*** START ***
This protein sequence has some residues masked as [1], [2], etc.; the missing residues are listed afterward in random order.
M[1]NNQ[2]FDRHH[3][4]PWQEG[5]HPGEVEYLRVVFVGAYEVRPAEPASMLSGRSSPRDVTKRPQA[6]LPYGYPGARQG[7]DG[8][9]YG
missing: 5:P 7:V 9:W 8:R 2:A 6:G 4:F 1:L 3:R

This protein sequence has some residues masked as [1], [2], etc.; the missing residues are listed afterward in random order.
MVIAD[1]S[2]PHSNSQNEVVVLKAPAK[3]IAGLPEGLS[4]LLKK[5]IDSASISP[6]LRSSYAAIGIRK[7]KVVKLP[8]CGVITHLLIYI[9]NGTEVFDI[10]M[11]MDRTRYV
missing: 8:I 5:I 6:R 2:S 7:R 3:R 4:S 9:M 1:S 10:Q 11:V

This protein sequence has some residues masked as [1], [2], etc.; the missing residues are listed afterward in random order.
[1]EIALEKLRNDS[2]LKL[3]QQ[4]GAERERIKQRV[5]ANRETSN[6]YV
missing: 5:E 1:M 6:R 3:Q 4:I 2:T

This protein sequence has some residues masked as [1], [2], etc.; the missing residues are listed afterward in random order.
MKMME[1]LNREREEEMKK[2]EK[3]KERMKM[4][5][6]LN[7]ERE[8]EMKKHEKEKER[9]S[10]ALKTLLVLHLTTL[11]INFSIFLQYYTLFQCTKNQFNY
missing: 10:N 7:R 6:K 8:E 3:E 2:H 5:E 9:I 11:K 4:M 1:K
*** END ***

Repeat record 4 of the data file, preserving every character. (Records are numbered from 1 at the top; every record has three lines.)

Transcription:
This protein sequence has some residues masked as [1], [2], etc.; the missing residues are listed afterward in random order.
MKMME[1]LNREREEEMKK[2]EK[3]KERMKM[4][5][6]LN[7]ERE[8]EMKKHEKEKER[9]S[10]ALKTLLVLHLTTL[11]INFSIFLQYYTLFQCTKNQFNY
missing: 10:N 7:R 6:K 8:E 3:E 2:H 5:E 9:I 11:K 4:M 1:K